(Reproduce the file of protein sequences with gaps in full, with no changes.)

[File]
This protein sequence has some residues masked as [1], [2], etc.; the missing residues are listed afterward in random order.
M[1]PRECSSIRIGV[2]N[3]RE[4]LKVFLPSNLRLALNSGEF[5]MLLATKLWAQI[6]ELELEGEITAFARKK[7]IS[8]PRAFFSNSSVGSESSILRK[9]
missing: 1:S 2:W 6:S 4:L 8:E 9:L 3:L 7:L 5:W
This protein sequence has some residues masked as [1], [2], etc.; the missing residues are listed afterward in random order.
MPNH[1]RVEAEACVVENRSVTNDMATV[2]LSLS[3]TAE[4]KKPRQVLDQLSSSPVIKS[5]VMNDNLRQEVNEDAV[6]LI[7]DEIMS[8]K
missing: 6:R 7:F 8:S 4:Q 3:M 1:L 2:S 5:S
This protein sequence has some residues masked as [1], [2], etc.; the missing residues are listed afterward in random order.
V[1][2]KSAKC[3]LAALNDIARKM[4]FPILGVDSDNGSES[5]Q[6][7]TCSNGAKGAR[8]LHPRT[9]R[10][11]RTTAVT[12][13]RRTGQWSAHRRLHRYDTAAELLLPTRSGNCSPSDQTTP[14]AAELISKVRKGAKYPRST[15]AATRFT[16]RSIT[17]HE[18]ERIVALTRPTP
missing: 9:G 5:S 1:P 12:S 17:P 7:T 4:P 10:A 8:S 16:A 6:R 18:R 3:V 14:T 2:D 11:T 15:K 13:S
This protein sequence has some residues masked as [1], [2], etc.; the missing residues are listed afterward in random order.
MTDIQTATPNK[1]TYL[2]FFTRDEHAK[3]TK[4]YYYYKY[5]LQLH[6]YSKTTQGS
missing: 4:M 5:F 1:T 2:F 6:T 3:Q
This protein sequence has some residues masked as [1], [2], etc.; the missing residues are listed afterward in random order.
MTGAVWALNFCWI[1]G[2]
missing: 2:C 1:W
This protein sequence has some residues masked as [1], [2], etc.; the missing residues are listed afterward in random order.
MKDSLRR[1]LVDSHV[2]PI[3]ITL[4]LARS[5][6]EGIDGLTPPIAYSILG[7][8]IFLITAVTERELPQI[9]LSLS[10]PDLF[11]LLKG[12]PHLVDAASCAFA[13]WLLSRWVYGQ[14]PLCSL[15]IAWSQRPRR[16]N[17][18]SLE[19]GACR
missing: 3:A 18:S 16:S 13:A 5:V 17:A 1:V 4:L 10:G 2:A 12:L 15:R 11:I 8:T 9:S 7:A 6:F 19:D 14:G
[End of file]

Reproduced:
This protein sequence has some residues masked as [1], [2], etc.; the missing residues are listed afterward in random order.
M[1]PRECSSIRIGV[2]N[3]RE[4]LKVFLPSNLRLALNSGEF[5]MLLATKLWAQI[6]ELELEGEITAFARKK[7]IS[8]PRAFFSNSSVGSESSILRK[9]
missing: 1:S 2:W 6:S 4:L 8:E 9:L 3:L 7:L 5:W
This protein sequence has some residues masked as [1], [2], etc.; the missing residues are listed afterward in random order.
MPNH[1]RVEAEACVVENRSVTNDMATV[2]LSLS[3]TAE[4]KKPRQVLDQLSSSPVIKS[5]VMNDNLRQEVNEDAV[6]LI[7]DEIMS[8]K
missing: 6:R 7:F 8:S 4:Q 3:M 1:L 2:S 5:S
This protein sequence has some residues masked as [1], [2], etc.; the missing residues are listed afterward in random order.
V[1][2]KSAKC[3]LAALNDIARKM[4]FPILGVDSDNGSES[5]Q[6][7]TCSNGAKGAR[8]LHPRT[9]R[10][11]RTTAVT[12][13]RRTGQWSAHRRLHRYDTAAELLLPTRSGNCSPSDQTTP[14]AAELISKVRKGAKYPRST[15]AATRFT[16]RSIT[17]HE[18]ERIVALTRPTP
missing: 9:G 5:S 1:P 12:S 17:P 7:T 4:P 10:A 8:S 16:A 6:R 18:R 3:V 14:T 2:D 11:T 15:K 13:S
This protein sequence has some residues masked as [1], [2], etc.; the missing residues are listed afterward in random order.
MTDIQTATPNK[1]TYL[2]FFTRDEHAK[3]TK[4]YYYYKY[5]LQLH[6]YSKTTQGS
missing: 4:M 5:F 1:T 2:F 6:T 3:Q
This protein sequence has some residues masked as [1], [2], etc.; the missing residues are listed afterward in random order.
MTGAVWALNFCWI[1]G[2]
missing: 2:C 1:W
This protein sequence has some residues masked as [1], [2], etc.; the missing residues are listed afterward in random order.
MKDSLRR[1]LVDSHV[2]PI[3]ITL[4]LARS[5][6]EGIDGLTPPIAYSILG[7][8]IFLITAVTERELPQI[9]LSLS[10]PDLF[11]LLKG[12]PHLVDAASCAFA[13]WLLSRWVYGQ[14]PLCSL[15]IAWSQRPRR[16]N[17][18]SLE[19]GACR
missing: 3:A 18:S 16:S 13:A 5:V 17:A 1:V 4:L 10:G 2:A 12:L 15:R 11:I 8:T 9:S 7:A 6:F 19:D 14:G